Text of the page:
The forthcoming expansion of the Salt Lake International Airport, one of the largest public works projects in Utah history, will have a sizable impact on the efficiency of domestic and international air travel. It will also elevate the stature of the community it serves in a way that will pay dividends for decades to come.
The dimensions of the project are impressive. At $1.8 billion, the cost is comparable to that of the giant rebuilding of I-15 through the Salt Lake Valley, which cost $1.5 billion in 2001 dollars. It will cost more than the sprawling National Security Agency complex in Bluffdale, and carries a price tag slightly higher than the total amount of money the state spends annually on all transportation construction and operations.
It will be paid for with revenue from fees and taxes associated with travel and not require any new levies on Utah citizens. The expansion will contribute more than $3.3 billion to the state’s economy and employ 24,000 people during the eight-year construction period. The effect on the airport itself will be transformative.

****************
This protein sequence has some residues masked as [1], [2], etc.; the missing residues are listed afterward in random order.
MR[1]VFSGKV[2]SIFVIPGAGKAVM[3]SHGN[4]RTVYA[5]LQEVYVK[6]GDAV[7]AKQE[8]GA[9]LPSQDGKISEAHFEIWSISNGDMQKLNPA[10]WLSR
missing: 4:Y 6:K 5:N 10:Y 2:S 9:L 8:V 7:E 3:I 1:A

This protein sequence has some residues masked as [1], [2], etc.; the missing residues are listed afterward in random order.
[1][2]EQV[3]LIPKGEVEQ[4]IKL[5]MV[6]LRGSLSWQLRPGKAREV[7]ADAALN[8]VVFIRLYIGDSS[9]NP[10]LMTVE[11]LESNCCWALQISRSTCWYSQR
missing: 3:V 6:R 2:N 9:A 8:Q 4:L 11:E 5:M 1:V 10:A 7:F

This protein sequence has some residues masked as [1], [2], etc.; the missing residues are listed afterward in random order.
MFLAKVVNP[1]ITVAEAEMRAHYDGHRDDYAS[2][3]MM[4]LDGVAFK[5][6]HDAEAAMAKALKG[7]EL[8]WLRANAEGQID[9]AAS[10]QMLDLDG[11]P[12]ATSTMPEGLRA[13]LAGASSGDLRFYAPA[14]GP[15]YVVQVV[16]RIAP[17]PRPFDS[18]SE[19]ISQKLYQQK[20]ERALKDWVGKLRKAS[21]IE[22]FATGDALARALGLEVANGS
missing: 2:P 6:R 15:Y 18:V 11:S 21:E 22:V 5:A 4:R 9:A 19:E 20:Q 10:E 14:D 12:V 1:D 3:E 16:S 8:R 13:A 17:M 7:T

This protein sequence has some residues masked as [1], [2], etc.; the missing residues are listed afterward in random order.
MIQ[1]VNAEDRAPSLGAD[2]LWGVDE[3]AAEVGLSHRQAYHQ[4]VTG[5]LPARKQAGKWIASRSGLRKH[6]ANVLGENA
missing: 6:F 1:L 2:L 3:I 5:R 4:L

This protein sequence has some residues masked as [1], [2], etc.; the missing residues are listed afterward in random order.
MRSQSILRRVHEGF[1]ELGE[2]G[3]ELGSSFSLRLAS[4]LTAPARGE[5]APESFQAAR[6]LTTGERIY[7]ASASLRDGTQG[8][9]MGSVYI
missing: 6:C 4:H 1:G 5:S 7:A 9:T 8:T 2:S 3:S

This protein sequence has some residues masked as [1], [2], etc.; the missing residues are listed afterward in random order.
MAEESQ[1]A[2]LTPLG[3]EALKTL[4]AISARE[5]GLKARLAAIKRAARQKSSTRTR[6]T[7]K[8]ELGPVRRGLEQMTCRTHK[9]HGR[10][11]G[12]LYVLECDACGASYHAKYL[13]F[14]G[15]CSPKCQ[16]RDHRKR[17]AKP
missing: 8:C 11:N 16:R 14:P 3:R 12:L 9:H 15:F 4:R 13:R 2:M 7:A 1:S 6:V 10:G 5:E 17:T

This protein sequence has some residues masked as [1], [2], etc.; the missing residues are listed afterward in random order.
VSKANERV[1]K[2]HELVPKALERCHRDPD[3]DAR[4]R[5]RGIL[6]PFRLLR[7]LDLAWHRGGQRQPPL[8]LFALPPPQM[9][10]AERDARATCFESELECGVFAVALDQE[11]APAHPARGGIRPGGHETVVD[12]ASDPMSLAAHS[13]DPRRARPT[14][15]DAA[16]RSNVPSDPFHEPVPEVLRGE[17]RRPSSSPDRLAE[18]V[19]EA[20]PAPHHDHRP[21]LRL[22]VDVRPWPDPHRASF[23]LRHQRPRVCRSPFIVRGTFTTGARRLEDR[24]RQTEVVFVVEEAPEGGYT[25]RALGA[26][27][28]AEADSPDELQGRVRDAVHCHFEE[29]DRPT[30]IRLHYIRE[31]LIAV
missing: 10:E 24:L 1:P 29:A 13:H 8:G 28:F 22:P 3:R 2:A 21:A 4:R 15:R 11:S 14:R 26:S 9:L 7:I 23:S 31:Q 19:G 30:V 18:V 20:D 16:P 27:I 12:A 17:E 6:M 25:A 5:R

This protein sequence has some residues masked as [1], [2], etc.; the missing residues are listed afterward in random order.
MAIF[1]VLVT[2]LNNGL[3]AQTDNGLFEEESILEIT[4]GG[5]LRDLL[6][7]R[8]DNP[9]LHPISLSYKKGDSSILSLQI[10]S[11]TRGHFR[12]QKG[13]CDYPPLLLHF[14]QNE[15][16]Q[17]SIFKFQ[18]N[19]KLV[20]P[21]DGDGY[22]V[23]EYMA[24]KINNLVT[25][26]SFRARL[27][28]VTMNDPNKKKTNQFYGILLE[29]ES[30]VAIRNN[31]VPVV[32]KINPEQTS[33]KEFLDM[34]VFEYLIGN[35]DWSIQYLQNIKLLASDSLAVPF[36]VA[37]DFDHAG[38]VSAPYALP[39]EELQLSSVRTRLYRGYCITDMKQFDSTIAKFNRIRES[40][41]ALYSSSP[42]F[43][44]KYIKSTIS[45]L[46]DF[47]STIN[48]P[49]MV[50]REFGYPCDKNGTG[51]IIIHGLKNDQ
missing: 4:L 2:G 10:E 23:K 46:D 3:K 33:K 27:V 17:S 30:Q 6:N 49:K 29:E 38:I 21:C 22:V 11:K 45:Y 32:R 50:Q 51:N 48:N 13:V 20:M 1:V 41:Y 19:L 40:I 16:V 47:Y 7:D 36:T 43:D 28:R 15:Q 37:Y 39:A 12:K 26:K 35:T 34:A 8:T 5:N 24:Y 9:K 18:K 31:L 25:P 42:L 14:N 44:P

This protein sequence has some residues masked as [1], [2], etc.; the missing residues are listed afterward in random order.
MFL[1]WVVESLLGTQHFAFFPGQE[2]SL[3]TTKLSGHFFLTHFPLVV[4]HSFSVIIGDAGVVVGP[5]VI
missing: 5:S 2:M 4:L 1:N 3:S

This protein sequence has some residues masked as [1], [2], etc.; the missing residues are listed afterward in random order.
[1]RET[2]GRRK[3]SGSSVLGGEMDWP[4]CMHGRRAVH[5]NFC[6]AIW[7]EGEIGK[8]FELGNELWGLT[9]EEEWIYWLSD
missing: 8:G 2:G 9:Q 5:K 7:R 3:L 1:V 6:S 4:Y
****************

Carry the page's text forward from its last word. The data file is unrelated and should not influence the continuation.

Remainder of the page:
It’s important to note that Salt Lake International is already one of the country’s best airports. It ranks 94th among the world’s top 100 airports, and is one of only 15 American airports on that list. It is currently ranked as the most efficient airport in the U.S. as measured by the percentage of on-time arrivals and departures. It is the 21st busiest airport in the country, even though the Salt Lake metropolitan area ranks 35 in population.
The new airport will be even busier, more efficient and in terms of aesthetics, a sleeker, grander and more welcoming threshold for the millions of visitors who pass through its gates. For many, it will deliver their first impression of Utah, and architectural plans suggest that impression will be a good one. The terminals will have glass walls that offer floor-to-ceiling views of the Wasatch range and will incorporate design elements planners say are intended to convey a “sense of place.”
The logistics of rebuilding an airport while keeping it fully operational means there will be some level of disruption. Planners promise it will be minimal, and in any case, the end result should justify temporary inconveniences.
In an increasingly interconnected world, an airport is among the most important components of a city’s infrastructure. Aside from serving the utilitarian purposes of air travel, the new Salt Lake Airport will also serve as a proper reflection of the area’s growing cultural and economic vitality.